A tax cut introduced by the new federal government looks to strengthen the middle class, but some Canadian immigrants disagree about how it will help newcomers.
The new change will provide about $3.4 billion in tax relief to nine million individuals, according to Stéphanie Rubec, a communications officer from the Department of Finance in Ottawa.
Canadians earning between $45,282 and $90,563 will see taxes drop from 22 per cent to 20.5 per cent.
Single individuals who benefit will see an average tax reduction of $330 every year. Couples that benefit will see an average tax reduction of $540 annually.
A mixed bag for newcomers
Rida Zeeshan and her husband, who works as a senior analyst at CIBC Mellon, emigrated from Pakistan six months ago. They see both advantages and disadvantages to the changes.
“The government here gives more benefits to people.”
“[It’s] a good move for middle-class families who are earning above $45,000; however, it won’t help lower-class families because tax rates for [the] first taxable income threshold ($45,282 or below) haven’t changed at all,” Zeeshan wrote in an email interview with New Canadian Media.
According to Canada Revenue Agency’s most recent tax-filing data and income statistics for the 2012 tax year, around 66 per cent of people had income below $45,000. This group would not benefit from the tax cut.
Although she says the benefits of living in Canada are much better compared to Pakistan, Zeehan says there is no clear information available specifically for new immigrants.
“There should be a website or printed brochures that describe benefits available to new immigrants.”
Zeeshan mentions that they do not utilize any government benefits. They took advantage of just one when her husband bought professional attire through an employment centre.
As for Basim Al-Ali, who relocated from Dubai to Canada in 2011, he says he feels the taxing system in the country is fair. “The government here gives more benefits to people.” Al-Ali mentions that in Dubai, non-nationals do not pay tax.
Syed Furqan Zaidi, an inventory controller in a manufacturing company, says that by paying his taxes regularly here, he is able to take advantage of the government’s benefits, such as the child tax benefit, GST/HST premium benefit, universal childcare benefit and the Trillium benefit. He moved from Pakistan to Canada three years ago.
Volunteer tax clinics, like the one at Northwood Neighborhood Services in Toronto, are available help people complete their tax forms.
The government also intends to introduce the Canada Child Benefit – a tax-free and more generous benefit to help families raise their kids.
Faheem Mazher, a senior tax analyst with Deloitte LLP in Toronto, says that this benefit will help families for a longer time than the previous Universal Child Care Benefit (UCCB).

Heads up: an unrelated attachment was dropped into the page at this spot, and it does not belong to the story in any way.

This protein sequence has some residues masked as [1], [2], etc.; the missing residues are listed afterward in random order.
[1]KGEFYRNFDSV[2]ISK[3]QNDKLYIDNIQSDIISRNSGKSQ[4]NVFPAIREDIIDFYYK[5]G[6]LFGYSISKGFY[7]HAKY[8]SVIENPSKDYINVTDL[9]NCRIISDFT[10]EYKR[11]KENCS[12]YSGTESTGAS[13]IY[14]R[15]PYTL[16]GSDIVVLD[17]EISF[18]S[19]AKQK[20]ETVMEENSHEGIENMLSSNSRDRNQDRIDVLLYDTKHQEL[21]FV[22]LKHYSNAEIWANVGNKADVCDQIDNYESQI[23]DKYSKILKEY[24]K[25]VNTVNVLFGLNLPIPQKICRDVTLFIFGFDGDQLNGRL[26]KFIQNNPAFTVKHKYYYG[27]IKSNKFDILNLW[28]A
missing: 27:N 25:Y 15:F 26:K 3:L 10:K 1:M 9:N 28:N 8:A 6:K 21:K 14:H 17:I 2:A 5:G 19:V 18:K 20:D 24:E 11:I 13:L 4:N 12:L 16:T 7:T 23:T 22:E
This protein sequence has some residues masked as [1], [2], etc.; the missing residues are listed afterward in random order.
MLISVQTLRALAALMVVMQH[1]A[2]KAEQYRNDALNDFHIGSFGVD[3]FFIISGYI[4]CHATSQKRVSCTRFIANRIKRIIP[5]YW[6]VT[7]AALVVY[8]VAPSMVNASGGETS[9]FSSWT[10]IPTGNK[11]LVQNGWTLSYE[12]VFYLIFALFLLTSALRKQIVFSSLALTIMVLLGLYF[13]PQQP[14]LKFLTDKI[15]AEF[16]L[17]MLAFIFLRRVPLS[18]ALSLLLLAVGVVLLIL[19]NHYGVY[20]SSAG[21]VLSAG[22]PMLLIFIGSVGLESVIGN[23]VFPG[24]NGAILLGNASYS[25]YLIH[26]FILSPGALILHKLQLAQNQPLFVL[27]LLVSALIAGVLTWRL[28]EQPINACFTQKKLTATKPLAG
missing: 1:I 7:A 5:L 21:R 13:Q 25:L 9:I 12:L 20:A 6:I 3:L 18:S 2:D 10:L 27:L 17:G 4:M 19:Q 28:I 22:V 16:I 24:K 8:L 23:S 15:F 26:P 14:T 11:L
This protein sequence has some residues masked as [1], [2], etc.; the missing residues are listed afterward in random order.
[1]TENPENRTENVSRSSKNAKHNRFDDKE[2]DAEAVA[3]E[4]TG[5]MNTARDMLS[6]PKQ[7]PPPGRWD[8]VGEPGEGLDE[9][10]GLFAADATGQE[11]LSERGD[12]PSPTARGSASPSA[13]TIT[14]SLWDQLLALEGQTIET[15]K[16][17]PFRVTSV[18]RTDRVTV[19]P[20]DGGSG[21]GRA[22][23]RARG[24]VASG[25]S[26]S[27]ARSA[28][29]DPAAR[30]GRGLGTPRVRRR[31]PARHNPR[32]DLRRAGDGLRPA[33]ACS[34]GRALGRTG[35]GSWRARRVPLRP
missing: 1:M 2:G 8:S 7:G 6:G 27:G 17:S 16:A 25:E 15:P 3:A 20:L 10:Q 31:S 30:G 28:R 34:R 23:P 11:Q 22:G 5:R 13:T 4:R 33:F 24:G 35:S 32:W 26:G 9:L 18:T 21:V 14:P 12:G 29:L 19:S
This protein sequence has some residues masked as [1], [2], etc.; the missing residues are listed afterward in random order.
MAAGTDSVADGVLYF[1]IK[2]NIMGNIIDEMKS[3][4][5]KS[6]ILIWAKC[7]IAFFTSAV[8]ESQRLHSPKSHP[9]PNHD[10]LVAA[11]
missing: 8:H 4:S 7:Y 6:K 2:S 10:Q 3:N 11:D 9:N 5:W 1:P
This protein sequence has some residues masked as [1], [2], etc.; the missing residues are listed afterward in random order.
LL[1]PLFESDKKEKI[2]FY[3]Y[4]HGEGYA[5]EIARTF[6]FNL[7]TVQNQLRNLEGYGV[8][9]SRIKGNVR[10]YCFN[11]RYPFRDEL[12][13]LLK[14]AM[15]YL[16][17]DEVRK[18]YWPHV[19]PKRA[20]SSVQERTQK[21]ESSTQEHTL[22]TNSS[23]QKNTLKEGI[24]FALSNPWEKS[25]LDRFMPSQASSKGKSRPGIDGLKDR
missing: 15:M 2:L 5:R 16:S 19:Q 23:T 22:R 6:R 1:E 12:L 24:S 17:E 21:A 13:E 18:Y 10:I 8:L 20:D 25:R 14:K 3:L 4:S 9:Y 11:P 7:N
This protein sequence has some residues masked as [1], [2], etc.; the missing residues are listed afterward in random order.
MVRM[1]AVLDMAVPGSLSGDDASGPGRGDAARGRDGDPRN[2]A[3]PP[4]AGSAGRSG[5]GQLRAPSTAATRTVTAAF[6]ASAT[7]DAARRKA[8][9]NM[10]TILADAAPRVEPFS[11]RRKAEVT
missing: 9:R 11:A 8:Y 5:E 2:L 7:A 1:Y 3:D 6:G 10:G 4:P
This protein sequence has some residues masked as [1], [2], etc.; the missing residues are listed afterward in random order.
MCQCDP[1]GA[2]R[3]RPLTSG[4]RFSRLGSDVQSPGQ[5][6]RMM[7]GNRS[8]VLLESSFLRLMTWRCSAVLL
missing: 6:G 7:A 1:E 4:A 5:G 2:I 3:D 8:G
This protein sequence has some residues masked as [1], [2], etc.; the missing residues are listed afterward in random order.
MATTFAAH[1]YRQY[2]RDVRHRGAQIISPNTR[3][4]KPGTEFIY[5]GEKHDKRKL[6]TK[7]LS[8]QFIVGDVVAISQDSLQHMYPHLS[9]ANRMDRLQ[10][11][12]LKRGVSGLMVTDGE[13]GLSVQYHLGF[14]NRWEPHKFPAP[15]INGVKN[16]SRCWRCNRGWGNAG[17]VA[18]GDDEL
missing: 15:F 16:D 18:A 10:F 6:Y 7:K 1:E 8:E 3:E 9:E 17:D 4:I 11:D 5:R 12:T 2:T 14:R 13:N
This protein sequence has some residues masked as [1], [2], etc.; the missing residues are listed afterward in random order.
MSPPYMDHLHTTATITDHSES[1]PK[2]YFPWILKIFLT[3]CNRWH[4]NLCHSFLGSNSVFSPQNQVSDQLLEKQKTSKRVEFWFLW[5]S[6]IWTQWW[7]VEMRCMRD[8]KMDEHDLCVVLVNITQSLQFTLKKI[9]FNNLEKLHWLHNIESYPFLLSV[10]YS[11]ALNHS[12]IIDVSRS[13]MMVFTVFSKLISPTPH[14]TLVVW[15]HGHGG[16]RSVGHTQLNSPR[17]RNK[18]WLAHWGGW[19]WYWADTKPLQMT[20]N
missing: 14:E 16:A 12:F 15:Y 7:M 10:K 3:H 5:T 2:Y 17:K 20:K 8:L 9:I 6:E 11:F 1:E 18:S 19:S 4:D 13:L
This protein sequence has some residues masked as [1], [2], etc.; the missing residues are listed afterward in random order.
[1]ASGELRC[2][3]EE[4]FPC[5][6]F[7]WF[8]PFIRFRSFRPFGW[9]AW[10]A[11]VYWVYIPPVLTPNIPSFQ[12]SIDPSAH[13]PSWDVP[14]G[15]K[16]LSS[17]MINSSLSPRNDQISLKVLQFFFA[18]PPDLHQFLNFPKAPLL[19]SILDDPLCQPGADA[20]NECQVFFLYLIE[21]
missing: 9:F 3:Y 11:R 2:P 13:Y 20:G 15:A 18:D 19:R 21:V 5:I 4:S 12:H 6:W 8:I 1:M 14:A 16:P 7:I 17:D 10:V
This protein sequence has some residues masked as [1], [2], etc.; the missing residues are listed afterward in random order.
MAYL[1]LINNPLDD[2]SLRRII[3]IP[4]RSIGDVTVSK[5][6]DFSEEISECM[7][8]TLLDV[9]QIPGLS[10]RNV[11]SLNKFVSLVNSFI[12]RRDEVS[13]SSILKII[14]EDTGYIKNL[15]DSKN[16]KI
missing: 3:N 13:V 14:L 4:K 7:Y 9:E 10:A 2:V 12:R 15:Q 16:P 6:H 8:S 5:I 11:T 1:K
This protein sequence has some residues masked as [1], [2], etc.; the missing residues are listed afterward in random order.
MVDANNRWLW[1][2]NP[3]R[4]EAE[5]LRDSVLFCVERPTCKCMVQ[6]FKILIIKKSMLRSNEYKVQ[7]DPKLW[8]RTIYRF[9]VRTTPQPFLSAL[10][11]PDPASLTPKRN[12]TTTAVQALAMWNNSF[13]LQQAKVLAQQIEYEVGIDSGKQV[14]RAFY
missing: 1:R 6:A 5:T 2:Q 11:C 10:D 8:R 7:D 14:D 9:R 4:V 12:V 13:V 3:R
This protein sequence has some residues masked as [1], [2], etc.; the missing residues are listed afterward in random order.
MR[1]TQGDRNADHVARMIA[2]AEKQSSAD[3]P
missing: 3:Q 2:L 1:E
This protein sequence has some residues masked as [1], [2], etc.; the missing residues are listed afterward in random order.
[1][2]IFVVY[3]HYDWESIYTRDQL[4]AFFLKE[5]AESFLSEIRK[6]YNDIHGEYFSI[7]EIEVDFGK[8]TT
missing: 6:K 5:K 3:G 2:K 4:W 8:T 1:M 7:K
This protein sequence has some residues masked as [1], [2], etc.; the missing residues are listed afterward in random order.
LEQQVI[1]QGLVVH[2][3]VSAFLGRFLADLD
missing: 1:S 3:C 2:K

In addition, the government plans to repeal income splitting for families with children. Zeeshan says this is “not a good move because this was the only tax relief available to lower-class families, which has now been relinquished.”
For newcomers to Canada to be able to access benefits, income tax forms must be filed. Volunteer tax clinics, like the one at Northwood Neighborhood Services (NNS) in Toronto, are available to help people complete their tax forms.
“In a year we serve an average of 400 people whom we help to file income tax returns,” says Francois Yabit, executive director of NNS, a non-profit organization running for more than 10 years.
This service is provided for low-income community members who qualify and assists a diverse clientele of Chinese, Spanish, South Asian and African newcomer Canadians.
The organization offers income tax clinics from March to April by appointment. However, during the year, they offer services to those who face problems such as forgetting to file their tax forms on time.
“If you do not file tax forms, then you cannot get benefits from the government,” says Yabit.
Some taxpayer benefits include the child tax benefit, GST/HST premium benefit, disability support, universal childcare benefit, medical credits, children’s fitness and art credits, tuition credits and the Trillium benefit.
While the new tax cut is set to benefit the middle-class population, it still may not help many immigrants who are struggling to make ends meet in low-income jobs.
But to ensure that one is eligible for such benefits, Mazher says newcomers need to be “transparent” and to “not cheat the system in any way, shape or form” because the Canada Revenue Agency (CRA) can enforce heavy penalties.
In addition, Mazher points out, “Many newcomers don’t realize that they have to pay taxes on overseas income.” This may include property overseas or accounts, stocks, investments and bonds that are generating interest.
Tax-filing for newcomers
Mazher advises newcomers to retain their receipts, transit passes and donation receipts and to file their taxes even if they have no income so they can get tax credits to carry over.
He also recommends people to retain their receipts for six years in case of an audit by the CRA.
“It is essential that tax forms be filed by the end of April or one can accrue penalties and interest from the CRA,” states Mazher.
But while the new tax cut is set to benefit the middle-class population, it still may not help many immigrants who are struggling to make ends meet in low-income jobs.
Zeeshan has a couple of suggestions for ways the government could help those who may need a little more support.
“We think the government should also introduce a tax relief or discounted tax rates for new immigrants living in Canada for two years or less,” she says.
“This will help them to decrease their expenses and to get settled here quickly.”
Sukaina Jaffer holds a Master’s degree in International Journalism. As a freelance journalist, she has written for New Canadian Media, The Guardian, Guardian Unlimited and The Independent.